1 Department of Agroecology - Soil Fertility, Department of Agroecology, Science and Technology, Aarhus University2 Department of Soil Science of Temperate Ecosystems, University of Göttingen3 Department of Agroecology - Soil Fertility, Department of Agroecology, Science and Technology, Aarhus University
Rhizodeposition affects the microbial community in the rhizosphere, and microbial composition and activity may therefore differ in soil depending on plant species. We hypothesised that these differences increase over the plant growth period because roots occupy larger soil volumes and release more rhizodeposits. We tested how such medium-term responses of the microbial community can be explained by the short-term utilisation of root exudates. To test this we analysed 15N incorporation into microbial biomass, phospholipid fatty acid (PLFA) composition and 13C incorporation into the PLFAs of specific microbial groups in soil under white clover (Trifolium repens L.) and ryegrass (Lolium perenne L.) following leaf-labelling with 13C-bicarbonate and 15N-urea. In this way microbial N and 15N and the composition of PLFAs reflect the medium-term (two months) response of microorganisms to rhizodeposits, whereas the 13C-label of the PLFAs reflects the short-term (one week) utilisation of root exudates following labelling of shoots. In the medium term, microbial biomass N and 15N were greater under the ryegrass, whereas total PLFA was higher under white clover. The relative abundance of fungi and actinomycetes was unaffected by plant species, but pool of Gram-negative and Gram-positive bacteria was greater under white clover at the 10 percent significance level. In the short term, microorganisms more actively utilised fresh exudates (13C-labelled) of ryegrass than of white clover. We expected ryegrass exudates initially to be incorporated into bacterial PLFA and into fungi over time, but surprisingly fungi had the highest utilisation of ryegrass-derived C over the week. At 0–5 cm soil depth, white clover exudates were utilised only by bacteria, whereas fungi dominated at 5–15 cm. This reflects differences in the quality of white clover exudates or differences in the microbial community composition at the two depths. We conclude that despite clear short-term differences in microbial response to the exudates of white clover and ryegrass, this is only to a limited extent transferred into medium-term defects on the composition of the microbial communities under the two plant species. Hence, our study showed that different short-term C utilisation patterns may lead to similar medium-term responses of the microbial community.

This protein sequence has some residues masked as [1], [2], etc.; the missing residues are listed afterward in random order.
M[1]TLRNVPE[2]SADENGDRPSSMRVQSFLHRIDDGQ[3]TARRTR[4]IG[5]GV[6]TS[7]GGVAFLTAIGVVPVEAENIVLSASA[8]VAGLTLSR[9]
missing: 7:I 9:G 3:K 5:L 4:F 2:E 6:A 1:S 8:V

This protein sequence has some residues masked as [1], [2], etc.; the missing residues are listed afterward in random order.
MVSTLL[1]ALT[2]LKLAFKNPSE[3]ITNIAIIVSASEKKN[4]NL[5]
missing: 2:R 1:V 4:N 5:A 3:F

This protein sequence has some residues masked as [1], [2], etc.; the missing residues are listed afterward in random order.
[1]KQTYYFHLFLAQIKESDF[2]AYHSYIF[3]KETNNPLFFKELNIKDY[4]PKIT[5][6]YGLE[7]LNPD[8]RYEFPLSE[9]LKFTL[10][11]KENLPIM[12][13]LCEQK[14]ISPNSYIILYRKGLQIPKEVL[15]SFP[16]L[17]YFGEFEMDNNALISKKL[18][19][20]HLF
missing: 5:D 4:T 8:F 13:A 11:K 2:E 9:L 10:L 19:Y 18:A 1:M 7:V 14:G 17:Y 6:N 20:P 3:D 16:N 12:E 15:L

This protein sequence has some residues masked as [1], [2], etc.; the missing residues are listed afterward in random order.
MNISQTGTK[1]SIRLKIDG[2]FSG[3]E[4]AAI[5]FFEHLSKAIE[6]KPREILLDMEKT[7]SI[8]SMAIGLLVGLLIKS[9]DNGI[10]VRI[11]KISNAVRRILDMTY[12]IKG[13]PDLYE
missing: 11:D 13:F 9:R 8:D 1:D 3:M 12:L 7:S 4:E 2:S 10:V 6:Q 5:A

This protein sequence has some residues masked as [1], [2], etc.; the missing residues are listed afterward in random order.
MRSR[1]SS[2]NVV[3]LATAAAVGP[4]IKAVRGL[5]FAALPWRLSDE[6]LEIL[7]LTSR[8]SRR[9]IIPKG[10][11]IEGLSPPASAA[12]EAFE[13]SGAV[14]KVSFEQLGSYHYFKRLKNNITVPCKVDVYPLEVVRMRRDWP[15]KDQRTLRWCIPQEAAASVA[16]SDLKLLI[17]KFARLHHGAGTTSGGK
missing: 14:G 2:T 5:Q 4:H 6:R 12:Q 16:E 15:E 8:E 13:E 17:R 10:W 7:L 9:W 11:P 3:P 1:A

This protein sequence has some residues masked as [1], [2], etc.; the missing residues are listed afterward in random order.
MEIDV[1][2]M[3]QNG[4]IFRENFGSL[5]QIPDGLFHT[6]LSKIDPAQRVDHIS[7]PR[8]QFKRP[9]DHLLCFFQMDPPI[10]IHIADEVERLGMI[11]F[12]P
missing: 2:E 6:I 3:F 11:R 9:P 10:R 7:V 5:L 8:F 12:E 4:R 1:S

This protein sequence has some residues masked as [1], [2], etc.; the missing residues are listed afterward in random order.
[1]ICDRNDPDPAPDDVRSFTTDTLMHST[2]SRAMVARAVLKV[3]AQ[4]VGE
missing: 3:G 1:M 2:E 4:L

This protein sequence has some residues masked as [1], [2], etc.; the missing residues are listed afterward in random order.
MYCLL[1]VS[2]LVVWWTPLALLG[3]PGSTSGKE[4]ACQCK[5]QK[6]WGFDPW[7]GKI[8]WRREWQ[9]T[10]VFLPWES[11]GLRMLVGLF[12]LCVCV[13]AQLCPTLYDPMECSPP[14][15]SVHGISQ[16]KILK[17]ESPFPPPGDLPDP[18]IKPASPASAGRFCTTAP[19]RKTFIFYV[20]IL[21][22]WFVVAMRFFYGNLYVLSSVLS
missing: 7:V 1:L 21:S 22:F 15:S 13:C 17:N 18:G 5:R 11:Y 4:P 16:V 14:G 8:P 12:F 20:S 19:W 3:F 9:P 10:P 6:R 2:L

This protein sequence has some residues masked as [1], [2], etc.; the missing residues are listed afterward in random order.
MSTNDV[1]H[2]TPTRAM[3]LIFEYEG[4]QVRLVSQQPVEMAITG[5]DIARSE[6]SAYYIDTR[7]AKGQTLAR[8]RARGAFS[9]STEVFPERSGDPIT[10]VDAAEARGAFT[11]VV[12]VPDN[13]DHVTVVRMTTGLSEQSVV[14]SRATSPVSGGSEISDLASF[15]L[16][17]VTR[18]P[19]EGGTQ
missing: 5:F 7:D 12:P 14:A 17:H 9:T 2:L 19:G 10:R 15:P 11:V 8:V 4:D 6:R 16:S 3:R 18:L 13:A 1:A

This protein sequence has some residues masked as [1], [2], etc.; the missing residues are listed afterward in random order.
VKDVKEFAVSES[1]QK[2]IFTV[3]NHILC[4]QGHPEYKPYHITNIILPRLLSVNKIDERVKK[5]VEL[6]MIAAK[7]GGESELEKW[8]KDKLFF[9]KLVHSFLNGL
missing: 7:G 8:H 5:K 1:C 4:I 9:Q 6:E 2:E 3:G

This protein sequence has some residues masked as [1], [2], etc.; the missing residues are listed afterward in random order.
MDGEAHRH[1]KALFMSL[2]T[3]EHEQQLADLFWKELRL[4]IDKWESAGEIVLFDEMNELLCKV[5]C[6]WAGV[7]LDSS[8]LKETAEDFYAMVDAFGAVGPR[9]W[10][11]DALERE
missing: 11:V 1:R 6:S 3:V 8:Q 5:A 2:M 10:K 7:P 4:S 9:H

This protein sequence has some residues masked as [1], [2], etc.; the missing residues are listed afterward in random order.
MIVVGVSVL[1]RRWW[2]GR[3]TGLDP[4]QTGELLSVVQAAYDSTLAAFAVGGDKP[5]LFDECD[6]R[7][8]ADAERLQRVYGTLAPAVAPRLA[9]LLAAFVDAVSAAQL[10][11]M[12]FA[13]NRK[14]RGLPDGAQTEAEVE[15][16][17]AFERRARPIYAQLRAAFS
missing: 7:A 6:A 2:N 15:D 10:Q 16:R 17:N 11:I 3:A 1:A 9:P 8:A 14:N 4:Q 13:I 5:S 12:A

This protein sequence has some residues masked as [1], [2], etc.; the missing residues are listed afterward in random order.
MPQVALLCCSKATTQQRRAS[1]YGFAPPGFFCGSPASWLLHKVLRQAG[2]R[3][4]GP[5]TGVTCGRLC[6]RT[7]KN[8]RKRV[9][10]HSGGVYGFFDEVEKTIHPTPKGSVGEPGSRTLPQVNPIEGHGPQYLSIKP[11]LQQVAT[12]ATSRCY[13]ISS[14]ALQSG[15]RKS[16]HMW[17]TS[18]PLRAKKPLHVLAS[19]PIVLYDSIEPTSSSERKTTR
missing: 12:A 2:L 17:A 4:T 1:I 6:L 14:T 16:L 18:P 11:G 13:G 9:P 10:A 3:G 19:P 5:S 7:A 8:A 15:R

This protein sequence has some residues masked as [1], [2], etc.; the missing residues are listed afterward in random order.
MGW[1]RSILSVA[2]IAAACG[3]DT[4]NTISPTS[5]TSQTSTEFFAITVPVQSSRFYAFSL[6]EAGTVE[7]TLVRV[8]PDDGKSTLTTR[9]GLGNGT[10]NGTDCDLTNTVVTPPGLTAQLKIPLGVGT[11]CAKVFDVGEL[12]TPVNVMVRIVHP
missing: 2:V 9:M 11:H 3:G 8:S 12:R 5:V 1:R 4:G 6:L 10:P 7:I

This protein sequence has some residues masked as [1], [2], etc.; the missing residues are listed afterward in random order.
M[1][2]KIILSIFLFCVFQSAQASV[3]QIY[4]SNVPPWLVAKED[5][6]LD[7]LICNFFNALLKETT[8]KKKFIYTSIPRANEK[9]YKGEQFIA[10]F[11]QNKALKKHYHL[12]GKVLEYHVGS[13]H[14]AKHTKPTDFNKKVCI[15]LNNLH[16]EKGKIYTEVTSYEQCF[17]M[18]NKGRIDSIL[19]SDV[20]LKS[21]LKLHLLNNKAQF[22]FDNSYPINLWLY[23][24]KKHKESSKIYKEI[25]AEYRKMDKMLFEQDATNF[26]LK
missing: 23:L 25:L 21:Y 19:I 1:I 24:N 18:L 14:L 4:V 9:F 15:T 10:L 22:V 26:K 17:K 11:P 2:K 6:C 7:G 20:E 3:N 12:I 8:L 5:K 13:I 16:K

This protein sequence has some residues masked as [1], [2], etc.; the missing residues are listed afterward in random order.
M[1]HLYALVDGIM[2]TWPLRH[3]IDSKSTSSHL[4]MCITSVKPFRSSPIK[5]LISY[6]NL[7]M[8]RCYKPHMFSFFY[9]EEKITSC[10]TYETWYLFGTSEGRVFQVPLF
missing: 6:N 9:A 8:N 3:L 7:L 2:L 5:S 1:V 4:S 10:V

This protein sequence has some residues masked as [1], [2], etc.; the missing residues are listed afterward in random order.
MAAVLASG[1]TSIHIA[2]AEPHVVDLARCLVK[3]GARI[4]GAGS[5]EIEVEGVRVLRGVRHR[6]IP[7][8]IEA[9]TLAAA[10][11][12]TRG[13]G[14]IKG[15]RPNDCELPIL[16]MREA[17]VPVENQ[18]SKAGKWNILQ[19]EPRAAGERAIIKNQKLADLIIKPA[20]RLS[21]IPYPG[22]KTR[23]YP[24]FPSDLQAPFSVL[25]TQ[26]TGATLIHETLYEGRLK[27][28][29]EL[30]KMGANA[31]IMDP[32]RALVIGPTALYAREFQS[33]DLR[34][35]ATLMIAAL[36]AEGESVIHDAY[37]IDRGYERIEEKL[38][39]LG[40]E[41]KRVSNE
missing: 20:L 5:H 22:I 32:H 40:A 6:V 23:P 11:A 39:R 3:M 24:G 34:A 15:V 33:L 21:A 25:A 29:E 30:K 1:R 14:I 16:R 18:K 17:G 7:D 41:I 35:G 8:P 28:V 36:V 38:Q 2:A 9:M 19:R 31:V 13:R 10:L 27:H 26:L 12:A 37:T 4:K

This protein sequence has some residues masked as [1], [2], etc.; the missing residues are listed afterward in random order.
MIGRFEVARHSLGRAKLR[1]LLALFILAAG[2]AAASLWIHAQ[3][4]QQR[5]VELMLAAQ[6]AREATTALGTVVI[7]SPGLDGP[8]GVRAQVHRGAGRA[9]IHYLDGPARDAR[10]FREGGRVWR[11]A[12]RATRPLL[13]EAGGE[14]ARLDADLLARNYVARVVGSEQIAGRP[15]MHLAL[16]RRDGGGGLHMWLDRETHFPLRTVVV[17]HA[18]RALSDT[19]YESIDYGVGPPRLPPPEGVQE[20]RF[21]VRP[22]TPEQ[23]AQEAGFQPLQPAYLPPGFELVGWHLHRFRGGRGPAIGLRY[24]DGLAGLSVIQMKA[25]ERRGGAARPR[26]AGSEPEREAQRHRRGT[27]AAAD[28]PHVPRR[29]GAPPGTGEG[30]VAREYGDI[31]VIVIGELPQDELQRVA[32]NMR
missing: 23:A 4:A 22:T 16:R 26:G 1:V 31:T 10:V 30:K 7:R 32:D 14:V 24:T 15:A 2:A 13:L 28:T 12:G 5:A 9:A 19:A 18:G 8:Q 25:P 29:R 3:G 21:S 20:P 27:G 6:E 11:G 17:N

Soil Biology and Biochemistry, 2014, Vol 76, p. 22-33